A Walk to Remember

The California Valley has been baking under triple digits temperatures for the last two weeks. A brutal form of Indian summer that even after seven years I still don’t handle well.
Last night there was a subtle yet distinct change in the air and I opened the windows. The air conditioning didn’t kick in during the night. The house early morning had cooled off to a nice 70F.
The air smelled of dry hay and the breeze had chased the smoke rising from the wildfire burning in Sequoia National Park. Soon, I thought, we will see the coastal range from home.
It was a perfect day for my first cool-weather run in weeks. Above the trail that cut through the San Joaquin Valley, white clouds billowed in the blue sky and the Sierras appeared after days of smog. The premise of fall gave me wings.
I wasn’t alone to feel the same eagerness. People had a smile on their face. Bikers, walkers, runners, dogs, babies and children came from everywhere responding to the welcoming change of weather.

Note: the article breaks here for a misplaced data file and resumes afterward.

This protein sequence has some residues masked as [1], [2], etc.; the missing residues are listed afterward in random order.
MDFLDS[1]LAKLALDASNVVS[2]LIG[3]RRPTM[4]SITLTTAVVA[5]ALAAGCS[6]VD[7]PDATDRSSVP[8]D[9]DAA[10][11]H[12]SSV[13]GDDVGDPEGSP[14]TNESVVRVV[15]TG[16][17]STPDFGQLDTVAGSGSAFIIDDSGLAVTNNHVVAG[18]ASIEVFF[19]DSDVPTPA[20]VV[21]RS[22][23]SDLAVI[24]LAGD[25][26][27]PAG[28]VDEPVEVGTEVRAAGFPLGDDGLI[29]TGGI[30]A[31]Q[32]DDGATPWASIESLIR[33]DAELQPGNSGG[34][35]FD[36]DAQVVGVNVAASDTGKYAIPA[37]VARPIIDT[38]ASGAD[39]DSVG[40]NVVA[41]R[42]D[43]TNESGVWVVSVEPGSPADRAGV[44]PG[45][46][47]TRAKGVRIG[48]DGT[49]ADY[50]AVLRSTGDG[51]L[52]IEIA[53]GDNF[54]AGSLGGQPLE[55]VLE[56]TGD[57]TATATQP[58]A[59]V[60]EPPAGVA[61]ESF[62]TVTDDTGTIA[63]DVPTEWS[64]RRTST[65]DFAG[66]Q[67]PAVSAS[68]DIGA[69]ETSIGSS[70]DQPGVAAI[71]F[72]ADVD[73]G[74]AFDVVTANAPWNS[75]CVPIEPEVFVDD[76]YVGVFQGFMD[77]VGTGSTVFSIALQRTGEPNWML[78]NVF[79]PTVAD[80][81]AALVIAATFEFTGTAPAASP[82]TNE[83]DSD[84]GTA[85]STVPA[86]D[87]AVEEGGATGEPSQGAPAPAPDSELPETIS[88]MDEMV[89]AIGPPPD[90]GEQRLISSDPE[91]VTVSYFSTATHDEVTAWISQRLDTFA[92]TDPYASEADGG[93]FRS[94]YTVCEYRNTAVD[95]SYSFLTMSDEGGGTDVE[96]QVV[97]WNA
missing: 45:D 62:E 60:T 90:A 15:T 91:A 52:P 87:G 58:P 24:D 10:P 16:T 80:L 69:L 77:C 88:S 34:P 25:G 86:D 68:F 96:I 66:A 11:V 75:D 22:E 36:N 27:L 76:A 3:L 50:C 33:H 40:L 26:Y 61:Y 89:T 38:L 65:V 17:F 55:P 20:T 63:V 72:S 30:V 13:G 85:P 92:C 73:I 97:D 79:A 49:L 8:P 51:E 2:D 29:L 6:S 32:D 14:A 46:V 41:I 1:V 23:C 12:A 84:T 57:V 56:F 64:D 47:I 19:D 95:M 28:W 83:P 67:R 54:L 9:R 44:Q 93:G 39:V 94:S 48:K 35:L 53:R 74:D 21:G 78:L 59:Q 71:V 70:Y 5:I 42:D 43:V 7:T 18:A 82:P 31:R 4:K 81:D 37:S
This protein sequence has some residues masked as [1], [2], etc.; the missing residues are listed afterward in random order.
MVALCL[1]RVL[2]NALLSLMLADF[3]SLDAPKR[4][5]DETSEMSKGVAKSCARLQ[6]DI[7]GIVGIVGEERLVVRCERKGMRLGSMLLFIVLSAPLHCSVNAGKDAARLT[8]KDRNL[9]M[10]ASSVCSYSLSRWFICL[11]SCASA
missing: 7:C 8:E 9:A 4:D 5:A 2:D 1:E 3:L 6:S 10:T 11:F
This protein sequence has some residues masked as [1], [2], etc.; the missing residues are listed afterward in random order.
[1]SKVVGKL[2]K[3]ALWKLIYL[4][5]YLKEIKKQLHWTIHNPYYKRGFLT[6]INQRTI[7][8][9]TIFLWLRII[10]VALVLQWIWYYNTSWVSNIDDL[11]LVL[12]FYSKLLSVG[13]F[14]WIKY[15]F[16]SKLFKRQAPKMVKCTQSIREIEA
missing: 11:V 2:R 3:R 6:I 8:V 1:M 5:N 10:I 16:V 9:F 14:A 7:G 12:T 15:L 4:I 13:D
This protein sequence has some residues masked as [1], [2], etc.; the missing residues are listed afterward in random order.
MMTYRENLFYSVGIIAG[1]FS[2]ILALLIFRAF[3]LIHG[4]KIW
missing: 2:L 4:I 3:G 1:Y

What a difference when I remembered last night CNN news. I watched with my daughter who was supposed to study for an AP history test. History is also what’s happening today, right?
Anderson Cooper was interviewing a pastor who is planning the burning of Qurans on September 11. He was as much of an extremist as the extremists who attacked the USA nine years ago. Then a panel of commentators discussed the building or not the building of a mosque close to ground zero. I turned the TV off at 11:00 p.m., tired yet wired too. Too much information, too many pros and cons that were going nowhere.
This morning, on a perfect California day that can only bring the best from everyone, I only saw people looking forward to a change of weather, to a new season. I had to switch from a run to a brisk walk in order to respond to the many hellos and how are you?
Of course it could only remind me of my fist days in the USA when such friendliness was almost too much. Today more than ever, only days away from the anniversary of September 11, the American cheerfulness, optimism, and natural curiosity toward others, felt just right.
Within an hour I had forgotten about the inflammatory words, the bigotry and the mosque from last night.

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